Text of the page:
Each enemy within West of Dead has its own way of being uniquely threatening, which adds to the hostile unpredictability of the game. One minute you’re having a shootout against criminals, the next you’re being chased down by some sort of pagan demon. While enemy variety is always welcome, there are occasions when the procedurally generated levels make for an impossible fight. There’s a particular scenario that can occur when dog-like beasts are awaiting you at the top of a ladder, which due to the speed of the enemies means that it’s physically impossible to ascend without having your blood spilt.
Surviving each of West of Dead’s zones and progressing through its chapters might contain an element of luck, but there’s definitely contingencies and preparations that can be made. Each area will have points of interest that can be utilised, such as alters that will allow you to increase your health or damage output and a merchant who’ll sell you items. Seeking these out, rather than beelining straight for the level exit will increase your chances of survival in the next area.
Fighting enemies and mini-bosses will also allow for the collection of ‘sins’, which can be used to parlay with a witch residing in the safe zone between levels. Sins act as a currency for unlockable items, such as an Estus Flask style health bottle or new weapons that can be potentially found during your outings. These purchases will stay with you in death, which is handy considering the consequences of failure typically found within a roguelike of this calibre.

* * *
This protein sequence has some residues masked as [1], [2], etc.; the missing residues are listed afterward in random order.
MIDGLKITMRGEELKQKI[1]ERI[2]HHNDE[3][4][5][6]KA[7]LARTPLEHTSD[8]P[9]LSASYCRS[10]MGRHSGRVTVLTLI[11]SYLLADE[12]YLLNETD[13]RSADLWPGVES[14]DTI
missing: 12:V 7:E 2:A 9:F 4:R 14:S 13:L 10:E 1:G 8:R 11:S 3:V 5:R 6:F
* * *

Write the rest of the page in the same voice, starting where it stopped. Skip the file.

Whether it happens fairly or not, at some point you’re likely going to bite the dust. As this is a roguelike, this means you’re sent straight back to the beginning of the game with empty pockets. While you’ll occasionally have luck on your side, allowing for a run to feel like a substantial achievement, you’ll often find yourself slowly trekking back through the starting areas of the game, waiting for the randomised powers that be to cut you a break.
With each death, however, comes newfound strength and knowledge, collected both by the player and by Mason through slowly purchasing permanent items from the witch. This premise means that even if you die a thousand times, you should be able to progress further and further with every run – providing that you learn from your mistakes and don’t screw up.
West of Dead won’t be for everyone, but there’s no denying its style and substance. While there’s a lot of room for improvement when it comes to the mechanics, this roguelike still offers enough to be enjoyable, even if it’s infuriatingly frustrating at times. West of Dead’s faults are also things that perhaps can be patched in the future, meaning that this weird west adventure could vastly improve. Ultimately, if you are a fan of roguelike mechanics, or just love the aesthetic, West of Dead is at least worth a quick look – even if it’s just to hear the dulcet tones of Ron Perlman.